Photo Credit: U.S. Department of Defense
Israel's Adir F-35A stealth fighter jet

Israel will purchase 17 more F-35 “Adir” Stealth fighter jets from the United States, at a cost of approximately $85 million apiece, after a unanimous vote of approval Sunday by the Security Cabinet.

The purchase will bring up Israel’s force to a total of 50 new F-35 fighter jets by the end of the next decade. The force is to be purchased with the military foreign aid received from the U.S. via the Memorandum of Understanding (MOU) signed this past September.


A group of Israeli pilots has already been undergoing special training for the F-35 at a U.S. Air Force base in Arizona, with the first two F-35s set to arrive at Israel’s Nevatim Air Force base in the Negev desert by December 12.

Starting next year Israel is expected to receive six or seven of the new fighter jets each year until all 50 have arrived.

The entire force — two squadrons of 25 fighter jets each — are to be in place in the Jewish State by the early 2020s. Israel is expected to be the first nation in the world outside of the United States to receive the F-35 stealth fighter jet.

The high cost of flying the F-35, produced by Lockheed Martin, means that at least 50 percent of the training on the stealth fighter must be done in simulators.

Israeli defense firm Elbit Systems Ltd. recently won the tender to operate the F-35 new training center, which will be built at the Nevatim air base, Globes reported earlier this month. Construction of the new center will be completed in the coming year.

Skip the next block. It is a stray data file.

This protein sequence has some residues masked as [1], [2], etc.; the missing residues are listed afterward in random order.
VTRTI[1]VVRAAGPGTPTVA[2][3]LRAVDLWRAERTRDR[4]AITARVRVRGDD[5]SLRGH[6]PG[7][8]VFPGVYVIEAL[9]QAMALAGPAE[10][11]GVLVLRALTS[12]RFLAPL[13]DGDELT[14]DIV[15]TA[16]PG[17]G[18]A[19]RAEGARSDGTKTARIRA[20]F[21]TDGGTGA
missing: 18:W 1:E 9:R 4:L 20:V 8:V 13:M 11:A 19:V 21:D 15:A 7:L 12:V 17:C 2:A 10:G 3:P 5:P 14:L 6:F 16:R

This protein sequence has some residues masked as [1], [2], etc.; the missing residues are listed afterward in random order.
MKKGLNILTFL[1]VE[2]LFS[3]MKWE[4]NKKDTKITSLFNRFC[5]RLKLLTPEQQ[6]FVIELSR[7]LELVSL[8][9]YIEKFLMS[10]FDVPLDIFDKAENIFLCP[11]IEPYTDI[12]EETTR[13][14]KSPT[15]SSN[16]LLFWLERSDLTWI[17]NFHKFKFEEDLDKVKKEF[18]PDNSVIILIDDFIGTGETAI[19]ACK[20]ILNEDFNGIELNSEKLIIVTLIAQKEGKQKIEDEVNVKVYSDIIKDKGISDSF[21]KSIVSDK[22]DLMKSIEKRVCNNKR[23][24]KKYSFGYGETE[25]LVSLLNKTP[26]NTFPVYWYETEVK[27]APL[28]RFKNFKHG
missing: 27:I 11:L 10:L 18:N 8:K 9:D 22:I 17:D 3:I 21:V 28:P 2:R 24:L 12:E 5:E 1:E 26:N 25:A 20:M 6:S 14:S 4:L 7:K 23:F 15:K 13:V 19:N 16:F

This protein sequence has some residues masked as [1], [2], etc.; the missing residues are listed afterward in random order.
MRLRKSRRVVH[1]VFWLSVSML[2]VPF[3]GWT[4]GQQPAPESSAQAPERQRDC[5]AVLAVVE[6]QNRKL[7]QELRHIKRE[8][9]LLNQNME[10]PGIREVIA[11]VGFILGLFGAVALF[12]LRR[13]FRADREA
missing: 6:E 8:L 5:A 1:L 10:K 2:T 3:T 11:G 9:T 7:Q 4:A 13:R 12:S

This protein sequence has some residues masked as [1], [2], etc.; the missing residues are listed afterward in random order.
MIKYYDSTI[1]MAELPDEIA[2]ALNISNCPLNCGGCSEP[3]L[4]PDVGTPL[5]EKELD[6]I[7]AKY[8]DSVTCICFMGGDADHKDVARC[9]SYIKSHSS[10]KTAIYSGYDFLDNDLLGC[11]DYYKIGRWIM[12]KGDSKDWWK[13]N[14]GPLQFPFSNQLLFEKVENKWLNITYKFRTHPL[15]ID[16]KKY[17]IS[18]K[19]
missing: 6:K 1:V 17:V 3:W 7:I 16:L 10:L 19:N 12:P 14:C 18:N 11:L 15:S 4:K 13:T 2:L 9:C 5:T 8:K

Lockheed Martin said in a statement that over the past three decades, Elbit “has acquired a great deal of experience in trainers and simulators, and is a world leader in high-tech display. Its advanced systems are in operational use by leading armies around the world.”

Israel’s Defense Ministry said in a statement that F-35-related cooperation between Lockheed Martin and Israeli defense companies has reached $993 million. Elbit produces advanced pilot helmets for F-35 pilots, and Israel Aerospace Industries produces the aircraft’s wings.

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Hana Levi Julian is a Middle East news analyst with a degree in Mass Communication and Journalism from Southern Connecticut State University. A past columnist with The Jewish Press and senior editor at Arutz 7, Ms. Julian has written for, and other media outlets, in addition to her years working in broadcast journalism.